Making My First Sperm Donation at KK Children’s Hospital
Illustration by nuglybird for RICE.

As I watch myself dribble into a plastic cup, I feel a pang of disappointment. Because the plastic cup is wide and quite deep, my semen looks comparatively paltry and insignificant as it drips down the sides into a little pool at the bottom. Maybe it’s just the light in the room, but the sum of my come looks like half a mouth of spit.

I feel like I just let myself down. Even though this is only the first step in a long process that may or may not result in me being accepted as a sperm donor, it already feels like a mistake.

“Am I really just doing this for the sake of a story?” I ask myself.

The answer, unfortunately, is yes.

This is what the "wank room" in KK Hospital looks like.
Thus far, little has been written about the world of sperm donating in Singapore. In 2010, The New Paper reported that in the 5 years before that, only 8 men had donated their sperm at SGH. NUH, in comparison, had received only one or two donations every year.

As a result, many couples who need sperm end up taking their sourcing overseas through local private clinics.

Unsurprisingly, the main reason for these dismal numbers is that many men feel it’s just “weird” or “wrong” to donate their sperm. A nurse also tells me that sperm donors are only reimbursed for transport costs. Unlike countries where you get some form of compensation for your contribution, this isn’t the case in Singapore.

For me at least, the fact that it’s been a surreal experience so far has made it all worth my time. Unlike stories I’ve heard about girly mags and porn on a television screen, there’s practically nothing in the wank room.

Flipping through the few generic women’s and lifestyle magazines available, I wonder what’s worse: no porn or porn that isn’t really to my taste? In 2017, thanks to 4G mobile data, this isn’t really a conundrum I have to deal with.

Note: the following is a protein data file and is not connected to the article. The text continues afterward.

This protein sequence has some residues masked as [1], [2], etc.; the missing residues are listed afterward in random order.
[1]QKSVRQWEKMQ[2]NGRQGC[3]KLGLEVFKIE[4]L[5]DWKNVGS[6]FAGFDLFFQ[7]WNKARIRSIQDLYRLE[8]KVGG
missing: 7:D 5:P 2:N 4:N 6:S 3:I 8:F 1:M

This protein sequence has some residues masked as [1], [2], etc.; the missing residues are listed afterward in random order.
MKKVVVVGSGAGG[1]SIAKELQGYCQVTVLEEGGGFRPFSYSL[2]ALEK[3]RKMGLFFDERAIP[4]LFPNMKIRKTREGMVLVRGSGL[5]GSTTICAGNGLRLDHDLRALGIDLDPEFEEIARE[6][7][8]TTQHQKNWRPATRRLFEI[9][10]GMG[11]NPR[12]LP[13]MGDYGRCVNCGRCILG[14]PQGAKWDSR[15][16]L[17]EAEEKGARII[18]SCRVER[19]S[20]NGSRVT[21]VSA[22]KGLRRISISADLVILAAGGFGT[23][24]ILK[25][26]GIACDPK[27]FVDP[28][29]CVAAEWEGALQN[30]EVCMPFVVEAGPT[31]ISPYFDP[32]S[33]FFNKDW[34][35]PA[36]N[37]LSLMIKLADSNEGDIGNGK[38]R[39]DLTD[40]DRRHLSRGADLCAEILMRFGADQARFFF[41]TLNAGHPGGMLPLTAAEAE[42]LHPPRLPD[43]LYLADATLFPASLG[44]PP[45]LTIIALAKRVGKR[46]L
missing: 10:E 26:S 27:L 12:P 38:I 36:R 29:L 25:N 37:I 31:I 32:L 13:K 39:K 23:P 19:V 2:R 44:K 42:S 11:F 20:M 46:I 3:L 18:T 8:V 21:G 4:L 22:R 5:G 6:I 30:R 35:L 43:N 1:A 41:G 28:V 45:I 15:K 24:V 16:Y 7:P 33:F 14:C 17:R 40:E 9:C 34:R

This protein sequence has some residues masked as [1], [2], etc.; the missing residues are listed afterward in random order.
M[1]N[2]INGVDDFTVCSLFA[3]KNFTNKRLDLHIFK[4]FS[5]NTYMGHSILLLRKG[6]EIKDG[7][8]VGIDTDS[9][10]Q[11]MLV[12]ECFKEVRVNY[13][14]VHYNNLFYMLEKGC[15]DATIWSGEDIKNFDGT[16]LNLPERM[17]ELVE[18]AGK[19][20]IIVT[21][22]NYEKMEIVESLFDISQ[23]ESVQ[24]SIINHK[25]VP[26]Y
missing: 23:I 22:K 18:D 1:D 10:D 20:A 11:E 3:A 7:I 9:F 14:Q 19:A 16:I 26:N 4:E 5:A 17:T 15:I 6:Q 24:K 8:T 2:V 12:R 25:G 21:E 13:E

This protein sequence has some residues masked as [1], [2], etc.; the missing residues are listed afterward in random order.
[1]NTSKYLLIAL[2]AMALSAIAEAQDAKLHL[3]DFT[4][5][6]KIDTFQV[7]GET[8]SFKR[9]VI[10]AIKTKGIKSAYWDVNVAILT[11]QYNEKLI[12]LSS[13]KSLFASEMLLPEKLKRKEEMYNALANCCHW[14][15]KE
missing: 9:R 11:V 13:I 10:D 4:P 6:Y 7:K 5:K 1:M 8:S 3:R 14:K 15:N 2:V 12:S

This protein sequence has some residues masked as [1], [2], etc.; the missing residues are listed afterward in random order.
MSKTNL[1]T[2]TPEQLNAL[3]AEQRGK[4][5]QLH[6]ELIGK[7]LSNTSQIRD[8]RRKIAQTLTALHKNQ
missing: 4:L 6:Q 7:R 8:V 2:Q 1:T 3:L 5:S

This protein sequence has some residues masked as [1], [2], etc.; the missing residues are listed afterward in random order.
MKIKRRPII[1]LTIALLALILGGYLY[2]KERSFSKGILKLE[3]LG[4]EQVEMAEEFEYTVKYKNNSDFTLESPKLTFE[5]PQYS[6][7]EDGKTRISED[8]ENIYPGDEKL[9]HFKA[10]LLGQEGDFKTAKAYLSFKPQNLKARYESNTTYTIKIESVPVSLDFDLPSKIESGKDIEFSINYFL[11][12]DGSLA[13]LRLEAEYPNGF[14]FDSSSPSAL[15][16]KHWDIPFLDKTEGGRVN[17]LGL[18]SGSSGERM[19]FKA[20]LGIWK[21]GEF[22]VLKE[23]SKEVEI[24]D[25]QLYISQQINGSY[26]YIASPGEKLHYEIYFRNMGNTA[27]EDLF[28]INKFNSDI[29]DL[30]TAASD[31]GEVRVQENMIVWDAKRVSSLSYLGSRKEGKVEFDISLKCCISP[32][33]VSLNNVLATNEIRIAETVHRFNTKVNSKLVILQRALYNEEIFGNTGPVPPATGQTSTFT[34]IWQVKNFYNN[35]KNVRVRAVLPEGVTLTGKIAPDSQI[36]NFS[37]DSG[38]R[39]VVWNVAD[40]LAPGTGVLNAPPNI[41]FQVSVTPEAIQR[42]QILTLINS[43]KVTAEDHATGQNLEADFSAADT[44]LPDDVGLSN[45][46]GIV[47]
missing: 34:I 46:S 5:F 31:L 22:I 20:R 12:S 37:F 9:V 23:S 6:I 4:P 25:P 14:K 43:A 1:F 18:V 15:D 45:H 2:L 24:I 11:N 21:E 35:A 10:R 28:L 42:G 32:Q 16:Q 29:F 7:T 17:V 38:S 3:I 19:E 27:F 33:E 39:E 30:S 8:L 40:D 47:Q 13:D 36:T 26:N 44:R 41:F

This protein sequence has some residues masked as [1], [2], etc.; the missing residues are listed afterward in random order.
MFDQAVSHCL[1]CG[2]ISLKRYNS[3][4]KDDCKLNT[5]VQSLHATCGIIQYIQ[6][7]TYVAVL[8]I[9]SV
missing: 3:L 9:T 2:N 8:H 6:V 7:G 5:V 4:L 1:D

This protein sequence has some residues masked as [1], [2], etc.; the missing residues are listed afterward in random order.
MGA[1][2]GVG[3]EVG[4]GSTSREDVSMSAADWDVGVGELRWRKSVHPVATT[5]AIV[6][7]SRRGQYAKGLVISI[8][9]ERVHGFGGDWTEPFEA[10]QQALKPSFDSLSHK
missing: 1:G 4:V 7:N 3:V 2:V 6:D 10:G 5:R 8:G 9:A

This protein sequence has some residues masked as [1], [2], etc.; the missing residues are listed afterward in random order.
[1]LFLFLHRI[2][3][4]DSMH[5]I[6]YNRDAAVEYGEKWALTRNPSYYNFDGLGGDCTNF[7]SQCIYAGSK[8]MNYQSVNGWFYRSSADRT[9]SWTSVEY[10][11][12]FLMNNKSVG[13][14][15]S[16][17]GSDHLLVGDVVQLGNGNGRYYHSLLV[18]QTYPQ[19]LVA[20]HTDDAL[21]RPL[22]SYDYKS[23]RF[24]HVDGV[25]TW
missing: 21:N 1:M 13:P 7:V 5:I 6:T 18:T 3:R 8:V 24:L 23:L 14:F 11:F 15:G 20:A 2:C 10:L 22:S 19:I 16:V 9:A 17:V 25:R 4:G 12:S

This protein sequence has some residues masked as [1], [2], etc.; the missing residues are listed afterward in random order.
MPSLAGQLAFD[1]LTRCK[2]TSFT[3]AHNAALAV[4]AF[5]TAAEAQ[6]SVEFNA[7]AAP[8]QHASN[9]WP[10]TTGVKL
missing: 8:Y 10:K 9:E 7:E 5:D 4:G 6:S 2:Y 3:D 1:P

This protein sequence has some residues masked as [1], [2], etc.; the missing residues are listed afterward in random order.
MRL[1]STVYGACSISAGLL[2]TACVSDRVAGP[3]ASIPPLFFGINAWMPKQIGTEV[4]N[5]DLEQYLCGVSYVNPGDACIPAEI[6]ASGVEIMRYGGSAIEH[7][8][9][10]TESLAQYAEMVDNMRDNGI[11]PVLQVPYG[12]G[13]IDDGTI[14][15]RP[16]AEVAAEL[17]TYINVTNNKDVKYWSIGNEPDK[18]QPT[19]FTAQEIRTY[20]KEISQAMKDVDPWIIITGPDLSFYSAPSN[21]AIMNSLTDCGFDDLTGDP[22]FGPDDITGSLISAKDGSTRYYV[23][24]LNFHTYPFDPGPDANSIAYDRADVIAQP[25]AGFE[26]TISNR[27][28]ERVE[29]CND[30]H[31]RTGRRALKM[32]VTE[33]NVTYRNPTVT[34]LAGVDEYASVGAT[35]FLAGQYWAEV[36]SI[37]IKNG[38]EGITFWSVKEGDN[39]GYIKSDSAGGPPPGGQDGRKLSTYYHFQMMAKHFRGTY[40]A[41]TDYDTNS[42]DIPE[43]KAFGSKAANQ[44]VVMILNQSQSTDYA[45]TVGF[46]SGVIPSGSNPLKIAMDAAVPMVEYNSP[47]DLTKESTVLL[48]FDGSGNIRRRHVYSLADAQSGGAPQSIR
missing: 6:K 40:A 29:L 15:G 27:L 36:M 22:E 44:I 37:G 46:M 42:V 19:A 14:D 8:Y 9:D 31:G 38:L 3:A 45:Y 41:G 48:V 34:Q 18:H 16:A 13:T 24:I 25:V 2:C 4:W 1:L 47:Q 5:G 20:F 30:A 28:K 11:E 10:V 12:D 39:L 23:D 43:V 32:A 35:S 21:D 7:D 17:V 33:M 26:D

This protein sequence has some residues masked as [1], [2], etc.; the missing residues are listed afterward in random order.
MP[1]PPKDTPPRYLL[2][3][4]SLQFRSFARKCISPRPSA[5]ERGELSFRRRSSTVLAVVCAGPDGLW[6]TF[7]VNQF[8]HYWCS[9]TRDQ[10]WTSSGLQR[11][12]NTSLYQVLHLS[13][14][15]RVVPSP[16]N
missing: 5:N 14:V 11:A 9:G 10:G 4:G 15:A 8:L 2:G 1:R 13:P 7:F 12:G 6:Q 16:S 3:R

All the same, there something so amusingly conservative and Singaporean about the whole set up. I guess this is how deeply this country’s “family values” run.  

The most tantalising image in the room.
Eventually, I head into the attached bathroom to clean off whatever didn’t make it into the cup. Realising that I had yet to screw the yellow cap back on the container, I contemplate whether semen evaporates, and whether this affects my sperm count. I make a mental note to google this afterwards, but forget.

When I’m done, the plastic cup goes into a transparent bag, which for some reason has a biohazard label on it. I pass it to a nurse, who proceeds to ask if it was ‘self-produced.’ A part of me is still reeling from the adrenaline rush, and the lingering residual shame makes me feel like it’s too soon to be having a conversation with another person.

Also, the question confuses me. It’s eventually clarified that yes, I did this myself, not with the help of another person. I infer from this that partners sometimes lend a helping hand.

For now, I’m waiting to find out if my sperm count is healthy enough for me to qualify as a donor. If I’m eligible, a series of tests will follow to make sure I’m completely healthy and have no history of genetic diseases. Once this is done, it will be a 6 month wait, another round of blood tests, and finally, 3 sperm collecting sessions.

I discover, however, that masturbating into a cup doesn’t turn out to be the most intense or uncomfortable part of this process. Instead, it’s the counselling session I have to sit through when I return to KK Hospital the following Monday.